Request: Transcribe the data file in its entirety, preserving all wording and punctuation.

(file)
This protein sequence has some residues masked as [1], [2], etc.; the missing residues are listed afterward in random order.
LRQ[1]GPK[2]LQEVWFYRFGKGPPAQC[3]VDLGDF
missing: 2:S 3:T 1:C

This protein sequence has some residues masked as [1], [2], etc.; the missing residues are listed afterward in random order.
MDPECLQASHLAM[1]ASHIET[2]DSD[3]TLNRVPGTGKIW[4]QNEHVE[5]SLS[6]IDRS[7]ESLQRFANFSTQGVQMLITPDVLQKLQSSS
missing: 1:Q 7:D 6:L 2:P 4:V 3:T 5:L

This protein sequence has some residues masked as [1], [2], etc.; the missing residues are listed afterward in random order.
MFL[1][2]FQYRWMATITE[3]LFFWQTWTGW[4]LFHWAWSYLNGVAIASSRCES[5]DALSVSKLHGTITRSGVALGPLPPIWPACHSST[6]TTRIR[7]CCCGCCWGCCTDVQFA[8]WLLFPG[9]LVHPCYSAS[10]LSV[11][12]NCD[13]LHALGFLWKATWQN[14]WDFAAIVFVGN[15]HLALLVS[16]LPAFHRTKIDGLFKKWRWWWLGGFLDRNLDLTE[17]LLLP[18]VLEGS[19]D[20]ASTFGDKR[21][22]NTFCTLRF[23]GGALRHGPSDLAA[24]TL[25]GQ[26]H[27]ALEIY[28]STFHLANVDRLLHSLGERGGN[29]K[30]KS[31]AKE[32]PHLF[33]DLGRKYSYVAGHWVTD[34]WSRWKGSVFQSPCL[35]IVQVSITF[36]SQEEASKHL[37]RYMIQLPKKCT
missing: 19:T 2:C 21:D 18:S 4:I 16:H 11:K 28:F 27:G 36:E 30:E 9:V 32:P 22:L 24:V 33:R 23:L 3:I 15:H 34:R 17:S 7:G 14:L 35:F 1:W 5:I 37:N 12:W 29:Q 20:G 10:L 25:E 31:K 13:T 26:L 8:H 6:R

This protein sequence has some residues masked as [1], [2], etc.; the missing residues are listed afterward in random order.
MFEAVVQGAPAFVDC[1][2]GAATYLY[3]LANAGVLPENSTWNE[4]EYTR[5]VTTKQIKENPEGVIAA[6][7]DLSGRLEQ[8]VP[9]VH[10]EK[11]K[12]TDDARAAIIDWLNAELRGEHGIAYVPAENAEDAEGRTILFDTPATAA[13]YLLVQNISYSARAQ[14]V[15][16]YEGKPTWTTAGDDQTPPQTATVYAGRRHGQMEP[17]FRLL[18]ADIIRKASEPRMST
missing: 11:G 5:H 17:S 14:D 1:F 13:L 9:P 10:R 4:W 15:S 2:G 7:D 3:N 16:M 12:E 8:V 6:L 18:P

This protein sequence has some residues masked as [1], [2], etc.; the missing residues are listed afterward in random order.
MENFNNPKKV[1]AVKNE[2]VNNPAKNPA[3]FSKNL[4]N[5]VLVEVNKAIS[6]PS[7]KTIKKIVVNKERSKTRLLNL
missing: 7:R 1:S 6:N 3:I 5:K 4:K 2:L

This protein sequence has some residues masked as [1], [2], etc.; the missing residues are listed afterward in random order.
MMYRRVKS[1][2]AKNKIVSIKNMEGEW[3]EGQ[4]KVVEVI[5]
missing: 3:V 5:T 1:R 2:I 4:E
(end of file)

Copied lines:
This protein sequence has some residues masked as [1], [2], etc.; the missing residues are listed afterward in random order.
LRQ[1]GPK[2]LQEVWFYRFGKGPPAQC[3]VDLGDF
missing: 2:S 3:T 1:C

This protein sequence has some residues masked as [1], [2], etc.; the missing residues are listed afterward in random order.
MDPECLQASHLAM[1]ASHIET[2]DSD[3]TLNRVPGTGKIW[4]QNEHVE[5]SLS[6]IDRS[7]ESLQRFANFSTQGVQMLITPDVLQKLQSSS
missing: 1:Q 7:D 6:L 2:P 4:V 3:T 5:L

This protein sequence has some residues masked as [1], [2], etc.; the missing residues are listed afterward in random order.
MFL[1][2]FQYRWMATITE[3]LFFWQTWTGW[4]LFHWAWSYLNGVAIASSRCES[5]DALSVSKLHGTITRSGVALGPLPPIWPACHSST[6]TTRIR[7]CCCGCCWGCCTDVQFA[8]WLLFPG[9]LVHPCYSAS[10]LSV[11][12]NCD[13]LHALGFLWKATWQN[14]WDFAAIVFVGN[15]HLALLVS[16]LPAFHRTKIDGLFKKWRWWWLGGFLDRNLDLTE[17]LLLP[18]VLEGS[19]D[20]ASTFGDKR[21][22]NTFCTLRF[23]GGALRHGPSDLAA[24]TL[25]GQ[26]H[27]ALEIY[28]STFHLANVDRLLHSLGERGGN[29]K[30]KS[31]AKE[32]PHLF[33]DLGRKYSYVAGHWVTD[34]WSRWKGSVFQSPCL[35]IVQVSITF[36]SQEEASKHL[37]RYMIQLPKKCT
missing: 19:T 2:C 21:D 18:S 4:I 16:H 11:K 28:F 27:G 36:E 30:E 9:V 32:P 22:L 24:V 33:R 23:L 3:I 15:H 34:R 17:S 7:G 14:L 35:F 1:W 5:I 37:N 12:W 29:Q 20:G 10:L 25:E 31:K 13:T 26:L 8:H 6:R

This protein sequence has some residues masked as [1], [2], etc.; the missing residues are listed afterward in random order.
MFEAVVQGAPAFVDC[1][2]GAATYLY[3]LANAGVLPENSTWNE[4]EYTR[5]VTTKQIKENPEGVIAA[6][7]DLSGRLEQ[8]VP[9]VH[10]EK[11]K[12]TDDARAAIIDWLNAELRGEHGIAYVPAENAEDAEGRTILFDTPATAA[13]YLLVQNISYSARAQ[14]V[15][16]YEGKPTWTTAGDDQTPPQTATVYAGRRHGQMEP[17]FRLL[18]ADIIRKASEPRMST
missing: 11:G 5:H 17:S 14:D 1:F 13:L 9:P 10:R 4:W 15:S 2:G 7:D 3:N 16:M 12:E 8:V 6:L 18:P

This protein sequence has some residues masked as [1], [2], etc.; the missing residues are listed afterward in random order.
MENFNNPKKV[1]AVKNE[2]VNNPAKNPA[3]FSKNL[4]N[5]VLVEVNKAIS[6]PS[7]KTIKKIVVNKERSKTRLLNL
missing: 7:R 1:S 6:N 3:I 5:K 4:K 2:L

This protein sequence has some residues masked as [1], [2], etc.; the missing residues are listed afterward in random order.
MMYRRVKS[1][2]AKNKIVSIKNMEGEW[3]EGQ[4]KVVEVI[5]
missing: 3:V 5:T 1:R 2:I 4:E